Effect of Fipronil Contamination Reviewed in GAIN Report


USDA-FAS GAIN Report E17077, released on December 1st, analyzed the effect of fipronil contamination on egg prices. The problem became evident in late July when Belgium notified the European Commission, Rapid Alert System of detectable residues. This led to a series of follow-up notifications involving 56 countries including nearly all the members of the E.U., Russia, Hong Kong, the Philippines, India and South Africa. These countries had either received eggs from the E.U. or producers had illegally used fipronil to control ectoparasites.

The GAIN report documented the rise in price of eggs from July with an equivalent price of $1,072 per ton delivered to packing stations compared to $1,726, or a 61 percent escalation through October when price attained a plateau. The average price for nest-run eggs into E.U. packing plants over the period 2012 through 2016 rose from $1,163 to $1,226, a 5 percent rise representing seasonal demand. Over the short term following the recognition of the extent of fipronil contamination, albeit at low levels, Belgian production dropped by 5 percent and in the Netherlands by 30 percent as affected flocks were depleted. Export of eggs from the E.U. was lowered by 10 percent following import bans imposed by various nations. The shortage of eggs in the E.U. was soon compensated for by exports from the Ukraine. Over the period January through October 2017, the E.U. received 2,933 metric tons of egg products compared to 1,572 metric tons for the corresponding period in 2016. The difference cannot be ascribed completely to fipronil as avian influenza played a role in reducing E.U. supplies in 2016.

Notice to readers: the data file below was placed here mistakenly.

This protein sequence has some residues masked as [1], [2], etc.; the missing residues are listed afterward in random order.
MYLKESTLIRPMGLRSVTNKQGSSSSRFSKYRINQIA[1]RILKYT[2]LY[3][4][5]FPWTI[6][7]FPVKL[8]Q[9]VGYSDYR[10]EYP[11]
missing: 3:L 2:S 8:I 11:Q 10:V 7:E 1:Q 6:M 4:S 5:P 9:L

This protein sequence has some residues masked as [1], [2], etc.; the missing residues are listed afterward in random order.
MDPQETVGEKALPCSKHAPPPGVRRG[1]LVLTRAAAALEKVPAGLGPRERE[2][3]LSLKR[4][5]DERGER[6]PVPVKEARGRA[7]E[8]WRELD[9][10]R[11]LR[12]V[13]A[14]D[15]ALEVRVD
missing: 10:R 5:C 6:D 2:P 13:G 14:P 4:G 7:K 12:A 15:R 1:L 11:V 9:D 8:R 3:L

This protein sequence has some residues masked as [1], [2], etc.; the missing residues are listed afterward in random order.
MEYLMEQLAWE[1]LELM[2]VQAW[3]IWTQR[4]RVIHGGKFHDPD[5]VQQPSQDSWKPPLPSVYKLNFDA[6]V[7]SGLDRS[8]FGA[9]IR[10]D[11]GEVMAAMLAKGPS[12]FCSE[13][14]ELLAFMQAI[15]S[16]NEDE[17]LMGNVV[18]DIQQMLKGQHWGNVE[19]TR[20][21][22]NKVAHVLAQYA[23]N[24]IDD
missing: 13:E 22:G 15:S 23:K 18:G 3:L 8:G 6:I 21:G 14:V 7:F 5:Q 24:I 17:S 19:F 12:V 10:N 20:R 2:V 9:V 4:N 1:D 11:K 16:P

The increase in exports of egg products to the E.U. represented a benefit of over $5 million to the U.S. industry.

(SMS 2,026-17 December 13th 2017)